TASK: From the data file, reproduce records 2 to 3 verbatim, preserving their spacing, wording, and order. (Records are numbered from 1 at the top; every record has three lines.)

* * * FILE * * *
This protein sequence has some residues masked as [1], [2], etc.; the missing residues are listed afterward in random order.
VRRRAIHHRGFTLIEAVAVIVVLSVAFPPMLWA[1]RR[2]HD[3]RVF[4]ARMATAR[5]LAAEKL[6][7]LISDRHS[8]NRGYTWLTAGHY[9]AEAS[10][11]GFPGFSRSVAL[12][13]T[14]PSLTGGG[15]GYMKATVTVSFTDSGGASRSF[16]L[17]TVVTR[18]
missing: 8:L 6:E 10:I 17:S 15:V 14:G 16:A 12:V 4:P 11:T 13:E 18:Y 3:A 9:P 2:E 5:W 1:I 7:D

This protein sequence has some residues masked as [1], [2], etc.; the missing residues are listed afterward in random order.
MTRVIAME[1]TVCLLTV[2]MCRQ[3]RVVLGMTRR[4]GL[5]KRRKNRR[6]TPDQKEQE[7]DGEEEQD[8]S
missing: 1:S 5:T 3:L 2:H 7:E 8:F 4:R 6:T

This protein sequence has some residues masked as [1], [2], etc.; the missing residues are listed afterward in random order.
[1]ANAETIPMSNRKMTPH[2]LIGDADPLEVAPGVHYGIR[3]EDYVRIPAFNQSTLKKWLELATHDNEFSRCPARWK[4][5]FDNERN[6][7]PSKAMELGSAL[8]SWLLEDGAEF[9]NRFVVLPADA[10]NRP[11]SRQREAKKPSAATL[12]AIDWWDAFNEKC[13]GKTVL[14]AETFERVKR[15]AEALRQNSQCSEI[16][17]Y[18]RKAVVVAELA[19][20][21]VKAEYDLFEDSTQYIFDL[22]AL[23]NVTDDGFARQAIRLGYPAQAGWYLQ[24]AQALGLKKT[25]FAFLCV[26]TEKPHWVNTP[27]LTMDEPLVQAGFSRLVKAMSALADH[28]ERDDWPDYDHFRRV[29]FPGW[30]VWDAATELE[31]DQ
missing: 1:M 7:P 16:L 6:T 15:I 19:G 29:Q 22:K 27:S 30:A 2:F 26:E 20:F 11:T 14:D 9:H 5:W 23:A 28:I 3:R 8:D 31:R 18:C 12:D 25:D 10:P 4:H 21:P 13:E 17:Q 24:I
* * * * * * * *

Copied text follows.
This protein sequence has some residues masked as [1], [2], etc.; the missing residues are listed afterward in random order.
MTRVIAME[1]TVCLLTV[2]MCRQ[3]RVVLGMTRR[4]GL[5]KRRKNRR[6]TPDQKEQE[7]DGEEEQD[8]S
missing: 1:S 5:T 3:L 2:H 7:E 8:F 4:R 6:T

This protein sequence has some residues masked as [1], [2], etc.; the missing residues are listed afterward in random order.
[1]ANAETIPMSNRKMTPH[2]LIGDADPLEVAPGVHYGIR[3]EDYVRIPAFNQSTLKKWLELATHDNEFSRCPARWK[4][5]FDNERN[6][7]PSKAMELGSAL[8]SWLLEDGAEF[9]NRFVVLPADA[10]NRP[11]SRQREAKKPSAATL[12]AIDWWDAFNEKC[13]GKTVL[14]AETFERVKR[15]AEALRQNSQCSEI[16][17]Y[18]RKAVVVAELA[19][20][21]VKAEYDLFEDSTQYIFDL[22]AL[23]NVTDDGFARQAIRLGYPAQAGWYLQ[24]AQALGLKKT[25]FAFLCV[26]TEKPHWVNTP[27]LTMDEPLVQAGFSRLVKAMSALADH[28]ERDDWPDYDHFRRV[29]FPGW[30]VWDAATELE[31]DQ
missing: 1:M 7:P 16:L 6:T 15:I 19:G 29:Q 22:K 27:S 30:A 2:F 26:E 20:F 11:T 14:D 9:H 5:W 23:A 28:I 3:R 8:D 31:R 18:C 12:D 25:D 10:P 4:H 21:P 13:E 17:Q 24:I